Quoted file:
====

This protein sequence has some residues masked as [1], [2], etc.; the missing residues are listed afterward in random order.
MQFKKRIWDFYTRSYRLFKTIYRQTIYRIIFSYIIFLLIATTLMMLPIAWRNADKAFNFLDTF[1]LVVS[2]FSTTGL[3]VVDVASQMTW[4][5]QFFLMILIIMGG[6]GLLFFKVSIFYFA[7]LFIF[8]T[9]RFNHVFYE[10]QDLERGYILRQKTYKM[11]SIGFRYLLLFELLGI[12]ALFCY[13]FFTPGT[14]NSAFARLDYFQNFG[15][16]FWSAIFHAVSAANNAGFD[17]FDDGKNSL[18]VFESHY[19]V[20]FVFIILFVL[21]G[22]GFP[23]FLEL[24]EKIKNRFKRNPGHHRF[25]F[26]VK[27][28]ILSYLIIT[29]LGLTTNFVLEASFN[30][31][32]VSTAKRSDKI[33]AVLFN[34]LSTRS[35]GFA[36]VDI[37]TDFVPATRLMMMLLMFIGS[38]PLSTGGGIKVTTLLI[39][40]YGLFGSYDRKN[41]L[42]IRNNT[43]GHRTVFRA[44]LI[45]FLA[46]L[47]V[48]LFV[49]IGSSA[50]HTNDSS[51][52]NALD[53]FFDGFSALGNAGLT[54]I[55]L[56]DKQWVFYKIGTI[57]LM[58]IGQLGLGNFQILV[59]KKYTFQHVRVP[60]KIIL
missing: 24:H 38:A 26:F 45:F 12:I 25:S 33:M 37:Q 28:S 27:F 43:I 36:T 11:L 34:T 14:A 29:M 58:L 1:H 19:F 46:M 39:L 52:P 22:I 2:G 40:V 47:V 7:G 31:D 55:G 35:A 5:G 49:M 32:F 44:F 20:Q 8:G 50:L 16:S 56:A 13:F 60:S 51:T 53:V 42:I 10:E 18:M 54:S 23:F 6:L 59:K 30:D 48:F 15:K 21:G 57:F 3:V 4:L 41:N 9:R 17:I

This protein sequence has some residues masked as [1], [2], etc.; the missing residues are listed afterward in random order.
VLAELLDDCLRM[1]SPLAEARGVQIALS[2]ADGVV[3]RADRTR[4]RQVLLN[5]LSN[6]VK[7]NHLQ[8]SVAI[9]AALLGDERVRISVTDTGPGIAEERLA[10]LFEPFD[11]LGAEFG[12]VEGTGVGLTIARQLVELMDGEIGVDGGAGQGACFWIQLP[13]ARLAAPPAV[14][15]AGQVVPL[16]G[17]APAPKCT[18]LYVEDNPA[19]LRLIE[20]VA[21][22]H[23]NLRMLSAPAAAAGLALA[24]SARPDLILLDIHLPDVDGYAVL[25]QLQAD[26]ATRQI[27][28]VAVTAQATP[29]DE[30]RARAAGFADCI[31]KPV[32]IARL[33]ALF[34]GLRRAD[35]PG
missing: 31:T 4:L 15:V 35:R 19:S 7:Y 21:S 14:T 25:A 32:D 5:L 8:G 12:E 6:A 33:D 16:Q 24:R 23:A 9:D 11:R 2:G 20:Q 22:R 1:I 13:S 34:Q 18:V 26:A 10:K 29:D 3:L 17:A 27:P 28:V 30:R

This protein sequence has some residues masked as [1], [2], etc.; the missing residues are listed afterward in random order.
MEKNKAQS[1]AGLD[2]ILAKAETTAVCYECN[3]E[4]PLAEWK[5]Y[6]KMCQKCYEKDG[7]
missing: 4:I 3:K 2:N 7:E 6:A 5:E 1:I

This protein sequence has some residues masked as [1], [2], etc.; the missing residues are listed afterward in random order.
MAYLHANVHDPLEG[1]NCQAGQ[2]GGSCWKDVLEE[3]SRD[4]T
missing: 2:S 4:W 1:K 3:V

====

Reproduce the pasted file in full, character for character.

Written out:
This protein sequence has some residues masked as [1], [2], etc.; the missing residues are listed afterward in random order.
MQFKKRIWDFYTRSYRLFKTIYRQTIYRIIFSYIIFLLIATTLMMLPIAWRNADKAFNFLDTF[1]LVVS[2]FSTTGL[3]VVDVASQMTW[4][5]QFFLMILIIMGG[6]GLLFFKVSIFYFA[7]LFIF[8]T[9]RFNHVFYE[10]QDLERGYILRQKTYKM[11]SIGFRYLLLFELLGI[12]ALFCY[13]FFTPGT[14]NSAFARLDYFQNFG[15][16]FWSAIFHAVSAANNAGFD[17]FDDGKNSL[18]VFESHY[19]V[20]FVFIILFVL[21]G[22]GFP[23]FLEL[24]EKIKNRFKRNPGHHRF[25]F[26]VK[27][28]ILSYLIIT[29]LGLTTNFVLEASFN[30][31][32]VSTAKRSDKI[33]AVLFN[34]LSTRS[35]GFA[36]VDI[37]TDFVPATRLMMMLLMFIGS[38]PLSTGGGIKVTTLLI[39][40]YGLFGSYDRKN[41]L[42]IRNNT[43]GHRTVFRA[44]LI[45]FLA[46]L[47]V[48]LFV[49]IGSSA[50]HTNDSS[51][52]NALD[53]FFDGFSALGNAGLT[54]I[55]L[56]DKQWVFYKIGTI[57]LM[58]IGQLGLGNFQILV[59]KKYTFQHVRVP[60]KIIL
missing: 24:H 38:A 26:F 45:F 12:I 25:S 33:M 37:Q 28:S 27:F 43:I 36:T 11:L 34:T 14:A 29:M 58:L 1:H 19:F 46:M 39:L 52:P 22:I 2:G 40:V 47:V 7:G 31:D 55:G 35:A 5:G 49:M 32:F 44:F 20:Q 8:G 50:L 16:S 56:A 13:F 60:S 51:T 53:V 42:I 10:E 18:M 54:S 23:F 6:L 59:K 30:D 48:F 15:K 21:G 57:F 3:V 4:L 41:N 9:R 17:I

This protein sequence has some residues masked as [1], [2], etc.; the missing residues are listed afterward in random order.
VLAELLDDCLRM[1]SPLAEARGVQIALS[2]ADGVV[3]RADRTR[4]RQVLLN[5]LSN[6]VK[7]NHLQ[8]SVAI[9]AALLGDERVRISVTDTGPGIAEERLA[10]LFEPFD[11]LGAEFG[12]VEGTGVGLTIARQLVELMDGEIGVDGGAGQGACFWIQLP[13]ARLAAPPAV[14][15]AGQVVPL[16]G[17]APAPKCT[18]LYVEDNPA[19]LRLIE[20]VA[21][22]H[23]NLRMLSAPAAAAGLALA[24]SARPDLILLDIHLPDVDGYAVL[25]QLQAD[26]ATRQI[27][28]VAVTAQATP[29]DE[30]RARAAGFADCI[31]KPV[32]IARL[33]ALF[34]GLRRAD[35]PG
missing: 31:T 4:L 15:V 35:R 19:S 7:Y 21:S 14:T 25:A 32:D 5:L 8:G 12:E 6:A 33:D 16:Q 24:R 23:A 9:D 11:R 2:G 20:Q 22:R 1:I 13:S 34:Q 18:V 26:A 10:K 29:D 3:L 17:A 27:P 28:V 30:R

This protein sequence has some residues masked as [1], [2], etc.; the missing residues are listed afterward in random order.
MEKNKAQS[1]AGLD[2]ILAKAETTAVCYECN[3]E[4]PLAEWK[5]Y[6]KMCQKCYEKDG[7]
missing: 4:I 3:K 2:N 7:E 6:A 5:E 1:I

This protein sequence has some residues masked as [1], [2], etc.; the missing residues are listed afterward in random order.
MAYLHANVHDPLEG[1]NCQAGQ[2]GGSCWKDVLEE[3]SRD[4]T
missing: 2:S 4:W 1:K 3:V